That is certainly how I have rationalized my approach. It is how I have tried to teach as well. I remember that a medical professor stressed that the reason we were studying was to “strive for excellence in medicine”. That sounded like the emphasis was self-centered on our careers, while I had thought we were there to strive to help people have healthy lives. It leads to different decisions.

  6. John Shutkin says:

    Interesting analysis of what constitutes cheating vs. preparation. And, to be fair, “studying to the test” has long been a viable concept, at least in terms of taking the test, if not necessarily learning the topic. That was certainly the case with the New York bar exam; reviewing the old test questions — even though you knew you’d never get the exact same ones — was standard operating procedure; indeed, the bar examiners made them available for just that reason (I’m sure it is all on-line these days).

    That said, as you properly note, is this really education or just test taking?

    • Khati Hendry says:

      Absolutely, studying to the test is common, and if you know what you are expected to learn, it makes sense. My experience was odd because the material was largely only covered in the test itself, given how loose farming out teaching to different preceptors turned out to be. And I had never heard of such a “curriculum” that assumed we would all just look up old tests. Live and learn. Since then I have signed up for review courses that would use versions of old exams in order to prepare for the periodic re-certifying exams, just as you describe for the bar, as a useful way to review topics and get familiar with the formats. Ironically, for someone who vowed that the SAT was the last standardized test she would ever take, I have probably taken more of them than 99.9% of people on earth. I wish taking the tests really translated into useful knowledge.

      • John Shutkin says:

        When I was studying for the NY Bar in 1974, I similarly swore that it would be the last standardized test I would ever tak. So I studied like crazy to make sure I passed it the first time. And, happily, that has been the case, since I have been able to qualify to practice in other states through reciprocity and the NY continuing legal education requirements only involve attendance at courses, not passing tests. So I’ve retired undefeated.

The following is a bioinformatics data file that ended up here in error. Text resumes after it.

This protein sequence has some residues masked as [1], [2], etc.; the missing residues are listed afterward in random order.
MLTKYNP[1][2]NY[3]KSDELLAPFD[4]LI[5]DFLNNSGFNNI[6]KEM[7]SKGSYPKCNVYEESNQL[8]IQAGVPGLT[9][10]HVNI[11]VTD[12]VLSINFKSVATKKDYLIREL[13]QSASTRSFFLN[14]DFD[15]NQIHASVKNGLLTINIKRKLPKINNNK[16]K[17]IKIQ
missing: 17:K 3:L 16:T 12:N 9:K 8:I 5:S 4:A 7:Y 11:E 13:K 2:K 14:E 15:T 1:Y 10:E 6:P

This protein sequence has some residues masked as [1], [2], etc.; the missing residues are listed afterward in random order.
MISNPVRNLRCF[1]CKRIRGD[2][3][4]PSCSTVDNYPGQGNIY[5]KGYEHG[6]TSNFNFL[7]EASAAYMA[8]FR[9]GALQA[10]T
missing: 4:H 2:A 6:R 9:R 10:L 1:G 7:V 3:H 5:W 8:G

7. Laurie Levy says:

    I totally agree with you. But I also know this was common practice for medical students, as I was married to one. Perhaps this was an introduction to how the system works?

    • Khati Hendry says:

      All I can say is that fortunately it wasn’t common practice for all of them. I went into medicine to do things differently, and found many like-minded folks in community medicine and family practice. Just as there are lying cutthroats in any profession, it doesn’t have to mean they are all like that. But terrible when they are.

  8. Betsy Pfau says:

    Short and to the point, but what a horrible example of teaching! As Suzy points out – what was the point of studying if the material wasn’t covered in class and you HAD to look at old tests in order to be prepared. Cheating indeed. Who WAS being cheated?

  9. So interesting, Khati. Thanks! “Cheating” means we think we know the rules, and either do or don’t break them. Expanding the rules–is that the same as thinking outside the box?

    • Khati Hendry says:

      Good question. Cheating is culturally determined and relates to a sense of ethics I believe. Dishonesty and unfairness seem to be related topics. Thinking outside the box might be creative and either fit or not fit into a given ethics framework. Interesting how a number of the writings on this prompt deal with examples that might be interpreted in different ways, depending on your point of view.